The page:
• “People aren’t in awe of your sharp mind? So be it. But you have many other qualities you can’t claim to have been deprived of at birth. Display then those qualities in your own power: honesty, dignity, endurance, chastity, contentment, frugality, kindness, freedom, persistence, avoiding gossip, and magnanimity.” – Marcus Aurelius
  • It’s easy to blame our circumstances. But whatever your perceived deficits are, remember that there are positive qualities that you can develop that don’t depend on genetic accidents.
  • You have the choice to be truthful. You have the choice to be dignified, to endure, to be happy, to be chase, to be thrifty, to be kind to others, to be free. You can persist under difficult odds. You can avoid gossip. You can choose to be gracious.
  • And honestly, aren’t the traits that are the result of effort and skill more impressive anyway? (23/10)

  • “Dig deep within yourself, for there is a fountain of goodness ever ready to flow if you will keep digging.” – Marcus Aurelius
  • Today we can hope that goodness comes our way – good news, good weather good luck.
  • Or we can find it ourselves, in ourselves.
  • Goodness isn’t going to be delivered by mail. You have to dig it up inside your own soul. You find it within your own thoughts, you make it with your own actions. (24/10)

  • You have two essential tasks in life: to be a good person and to pursue the occupation that you love.
  • How does one do that? Say no to distractions, to destructive emotions, to outside pressure.
  • Ask yourself: What it it that only I can do? What is the best use of my limited time on this planet?
  • Try to do the right thing when the situation calls for it.
  • Treat other people as you would hope to be treated.
  • And understand that every small choice and tiny matter is an opportunity to practice these larger principals. (25/10)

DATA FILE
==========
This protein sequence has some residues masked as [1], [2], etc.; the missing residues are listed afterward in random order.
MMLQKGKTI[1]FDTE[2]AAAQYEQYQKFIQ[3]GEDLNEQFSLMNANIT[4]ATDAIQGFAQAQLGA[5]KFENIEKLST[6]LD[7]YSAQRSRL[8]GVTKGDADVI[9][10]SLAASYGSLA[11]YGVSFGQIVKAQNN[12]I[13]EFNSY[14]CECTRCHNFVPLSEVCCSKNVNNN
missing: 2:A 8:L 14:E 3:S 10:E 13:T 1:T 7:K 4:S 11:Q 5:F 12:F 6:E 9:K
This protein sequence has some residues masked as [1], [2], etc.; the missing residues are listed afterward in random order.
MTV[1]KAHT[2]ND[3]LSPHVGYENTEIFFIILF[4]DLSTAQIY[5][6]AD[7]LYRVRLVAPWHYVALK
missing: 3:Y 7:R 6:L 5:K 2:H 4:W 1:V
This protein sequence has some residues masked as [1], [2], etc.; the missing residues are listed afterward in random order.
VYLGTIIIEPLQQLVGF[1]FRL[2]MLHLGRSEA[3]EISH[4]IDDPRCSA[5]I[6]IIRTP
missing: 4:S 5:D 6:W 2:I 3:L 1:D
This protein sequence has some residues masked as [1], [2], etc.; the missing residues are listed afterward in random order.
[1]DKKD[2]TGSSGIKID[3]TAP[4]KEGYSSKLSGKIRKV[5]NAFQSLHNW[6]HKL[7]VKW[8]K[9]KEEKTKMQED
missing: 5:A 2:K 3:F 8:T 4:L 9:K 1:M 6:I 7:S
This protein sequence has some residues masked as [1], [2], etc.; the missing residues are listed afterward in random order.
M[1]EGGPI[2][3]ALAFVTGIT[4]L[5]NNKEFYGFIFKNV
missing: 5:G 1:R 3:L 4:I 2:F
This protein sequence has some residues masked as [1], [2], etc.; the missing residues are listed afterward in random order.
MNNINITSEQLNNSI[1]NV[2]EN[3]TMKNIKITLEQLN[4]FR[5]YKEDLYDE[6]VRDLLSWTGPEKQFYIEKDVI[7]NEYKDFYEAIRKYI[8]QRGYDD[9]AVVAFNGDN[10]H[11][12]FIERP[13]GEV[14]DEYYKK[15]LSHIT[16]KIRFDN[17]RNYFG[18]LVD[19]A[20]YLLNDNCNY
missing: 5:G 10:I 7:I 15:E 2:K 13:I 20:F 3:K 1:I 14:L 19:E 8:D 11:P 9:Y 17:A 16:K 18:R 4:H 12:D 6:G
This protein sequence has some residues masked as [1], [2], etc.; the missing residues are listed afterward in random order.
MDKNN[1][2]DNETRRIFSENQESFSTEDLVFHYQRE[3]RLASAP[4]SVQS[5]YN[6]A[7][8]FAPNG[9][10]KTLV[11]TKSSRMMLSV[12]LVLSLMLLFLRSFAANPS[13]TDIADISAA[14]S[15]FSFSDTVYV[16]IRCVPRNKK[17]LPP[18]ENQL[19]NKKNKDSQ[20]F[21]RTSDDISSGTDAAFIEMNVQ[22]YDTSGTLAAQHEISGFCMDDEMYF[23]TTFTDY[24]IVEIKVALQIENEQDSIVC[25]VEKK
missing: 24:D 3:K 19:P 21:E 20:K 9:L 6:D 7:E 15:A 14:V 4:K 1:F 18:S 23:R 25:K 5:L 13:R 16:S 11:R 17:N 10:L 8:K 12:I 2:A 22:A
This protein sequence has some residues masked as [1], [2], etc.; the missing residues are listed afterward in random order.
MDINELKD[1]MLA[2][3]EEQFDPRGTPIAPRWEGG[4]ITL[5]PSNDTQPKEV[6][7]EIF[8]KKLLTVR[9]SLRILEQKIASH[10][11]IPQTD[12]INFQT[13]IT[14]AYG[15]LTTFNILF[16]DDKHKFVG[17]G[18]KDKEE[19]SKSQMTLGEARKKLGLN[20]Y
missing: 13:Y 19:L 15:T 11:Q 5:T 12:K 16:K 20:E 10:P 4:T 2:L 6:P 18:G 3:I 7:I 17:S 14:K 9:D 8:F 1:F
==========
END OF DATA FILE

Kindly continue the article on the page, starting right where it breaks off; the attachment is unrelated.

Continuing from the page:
• “Crimes often return to their teacher.” – Seneca
  • If you show someone how to do something unethical or illegal, might they return the favour to an unsuspecting you later on?
  • If you provide a bad example to your employees, to your associates, to your children, might they betray you or hurt you down the road?
  • What goes around comes around, is the saying. Karma is a notion we’ve imported from the East, along similar lines. (27/10)

  • “You’ll more quickly find an earthly thing kept from the earth than you will a person cut off from other human beings.” – Marcus Aurelius
  • The analogy that Marcus is using here: our mutual interdependence with our fellow human beings is stronger than the law of gravity (remember that the Stoics pre-date Newtonian physics).
  • As Aristotle said, we’re social animals. We need eachother. We must be there for eachother. We must take care of eachother (and to allow others to care for us in return).
  • To pretend otherwise is to violate our nature, to be more or less than what it means to be a human being. (28/10)

  • “Each person acquires their own character, but their official roles are designated by chance. You should invite some to your table because they are deserving, others because they may come to deserve it.” – Seneca
  • When hiring, most employers look at where someone went to school, what jobs they’ve held in the past. This is because past success can be an indicator of future successes. But is it always? There are plenty of people who were successful because of luck.
  • This is why character is a far better measure of a person. Not just for jobs, but for friendships, relationships, for everything.
  • Heraclitus put it as a maxim: “Character is fate.”
  • When you seek to advance your position in life, character is the best lever – perhaps not in the short term, but certainly over the long term. (29/10)

  • “Aren’t you ashamed to reserve for yourself only the remnants of your life and to dedicate to wisdom only that time [that] can’t be directed to business?” – Seneca
  • Philosophy shouldn’t have to accept what time or energy is left over from other occupations, but instead we should graciously make time for those other pursuits only once our study is finished. (30/10)